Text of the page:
Here are some of the latest health and medical news developments, compiled by the editors of HealthDay:
Research Backlog at NIH Due to Shutdown
It will take some time before research programs return to normal at the U.S. National Institutes of Health after the end of the federal government shutdown, officials say.
During the shutdown, 73 percent of NIH's 18,646 employees were placed on enforced leave, according to Nature, CBS News reported.
About 6,000 researchers in NIH labs who were working on hundreds of experiments suffered a "profound loss of momentum," with their research, the NIH said in a statement to Science magazine. The majority of projects were put on hold, and it may take "many months" to restart them.
It will also take time for the office in charge of handing out research grants to return to normal.
"The shutdown came at one of our busiest periods and it is going to take some time to bring the extramural program back to full strength," Dr. Sally Rockey, NIH's Deputy Director for Extramural Research, said in an agency blog, CBS News reported.
All October grant applications from researchers have been pushed back to November, and peer review meetings that were planned to take place during the shutdown or this week or next will be rescheduled.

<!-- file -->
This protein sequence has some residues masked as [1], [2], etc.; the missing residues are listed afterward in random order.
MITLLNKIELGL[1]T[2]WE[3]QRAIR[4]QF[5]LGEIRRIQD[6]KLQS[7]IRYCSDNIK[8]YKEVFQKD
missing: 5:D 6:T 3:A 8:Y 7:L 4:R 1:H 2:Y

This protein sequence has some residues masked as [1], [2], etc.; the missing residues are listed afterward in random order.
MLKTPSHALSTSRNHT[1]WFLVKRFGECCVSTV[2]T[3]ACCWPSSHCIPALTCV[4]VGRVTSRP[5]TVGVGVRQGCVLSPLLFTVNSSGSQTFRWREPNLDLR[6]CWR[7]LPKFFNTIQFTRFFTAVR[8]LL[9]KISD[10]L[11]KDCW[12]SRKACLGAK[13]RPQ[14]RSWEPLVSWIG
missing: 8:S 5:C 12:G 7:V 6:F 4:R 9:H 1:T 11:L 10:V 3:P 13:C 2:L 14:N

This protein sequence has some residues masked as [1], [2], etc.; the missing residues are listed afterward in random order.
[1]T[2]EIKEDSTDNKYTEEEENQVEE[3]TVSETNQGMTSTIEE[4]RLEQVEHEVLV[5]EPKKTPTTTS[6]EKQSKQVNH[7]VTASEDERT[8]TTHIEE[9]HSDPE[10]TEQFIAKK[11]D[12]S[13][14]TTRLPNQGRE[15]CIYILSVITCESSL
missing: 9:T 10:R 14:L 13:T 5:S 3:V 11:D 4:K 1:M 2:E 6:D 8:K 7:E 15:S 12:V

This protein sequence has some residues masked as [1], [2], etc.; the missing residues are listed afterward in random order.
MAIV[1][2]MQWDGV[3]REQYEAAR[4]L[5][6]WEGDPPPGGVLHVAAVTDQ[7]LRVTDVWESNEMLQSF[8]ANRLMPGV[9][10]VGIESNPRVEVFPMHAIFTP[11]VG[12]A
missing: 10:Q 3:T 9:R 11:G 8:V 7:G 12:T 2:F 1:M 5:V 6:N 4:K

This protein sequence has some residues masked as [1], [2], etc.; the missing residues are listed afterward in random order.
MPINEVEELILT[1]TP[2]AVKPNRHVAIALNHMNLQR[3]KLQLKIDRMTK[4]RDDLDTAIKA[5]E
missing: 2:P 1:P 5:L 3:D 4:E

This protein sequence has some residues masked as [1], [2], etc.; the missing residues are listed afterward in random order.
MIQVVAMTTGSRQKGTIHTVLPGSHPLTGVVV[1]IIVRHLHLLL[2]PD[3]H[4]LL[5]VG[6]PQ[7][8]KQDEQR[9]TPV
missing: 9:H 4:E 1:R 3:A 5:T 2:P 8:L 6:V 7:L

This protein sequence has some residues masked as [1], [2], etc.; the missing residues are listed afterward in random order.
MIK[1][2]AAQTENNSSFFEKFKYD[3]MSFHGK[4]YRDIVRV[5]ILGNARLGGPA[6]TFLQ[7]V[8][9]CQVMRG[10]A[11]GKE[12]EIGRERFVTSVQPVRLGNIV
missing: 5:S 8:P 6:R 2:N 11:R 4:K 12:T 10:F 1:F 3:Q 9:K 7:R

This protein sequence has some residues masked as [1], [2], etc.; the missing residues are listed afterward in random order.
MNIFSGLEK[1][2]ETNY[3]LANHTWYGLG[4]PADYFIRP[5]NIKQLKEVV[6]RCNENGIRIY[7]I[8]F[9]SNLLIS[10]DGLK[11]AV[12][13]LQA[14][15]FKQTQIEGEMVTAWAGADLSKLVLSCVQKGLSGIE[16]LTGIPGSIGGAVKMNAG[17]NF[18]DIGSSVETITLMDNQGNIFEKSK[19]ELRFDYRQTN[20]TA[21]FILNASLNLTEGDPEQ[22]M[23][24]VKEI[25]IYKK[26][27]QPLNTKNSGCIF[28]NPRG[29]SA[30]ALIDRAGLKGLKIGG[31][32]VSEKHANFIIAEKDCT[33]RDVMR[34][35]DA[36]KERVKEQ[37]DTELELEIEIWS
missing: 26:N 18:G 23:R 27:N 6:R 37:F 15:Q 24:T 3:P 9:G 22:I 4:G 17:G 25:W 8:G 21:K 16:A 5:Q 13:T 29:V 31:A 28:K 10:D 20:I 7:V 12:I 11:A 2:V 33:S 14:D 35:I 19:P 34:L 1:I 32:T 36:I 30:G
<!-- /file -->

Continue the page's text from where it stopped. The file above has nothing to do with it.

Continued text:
California Fighting Yellow Fever Mosquito
California officials have issued a warning about a mosquito species that can carry dengue and yellow fever.
The yellow fever mosquito, or Aedes aegypti, was first detected in June in Madera, and subsequently found in Clovis, Fowler, San Mateo County and Fresno, the Los Angeles Times reported.
Officials are spraying insecticide around infected homes in an effort to stop the spread of the yellow fever mosquito, which bites during the day.
"We were shocked," Leonard Irby, district manager of Madera's abatement program, told the Times. "We never expected this mosquito in California."
"This affects all of California," Irby added. "It requires everyone's help: Turn over plant saucers, wash out dog bowls, remember this mosquito can lay eggs even in the cracks of cement if water is left there for a couple of days."
The appearance of this mosquito "could change the way we live in California, if we don't stop it," Tim Phillips of the Fresno Mosquito and Vector Control District, told the Times. "Imagine not feeling safe to sit out in your backyard in the afternoons."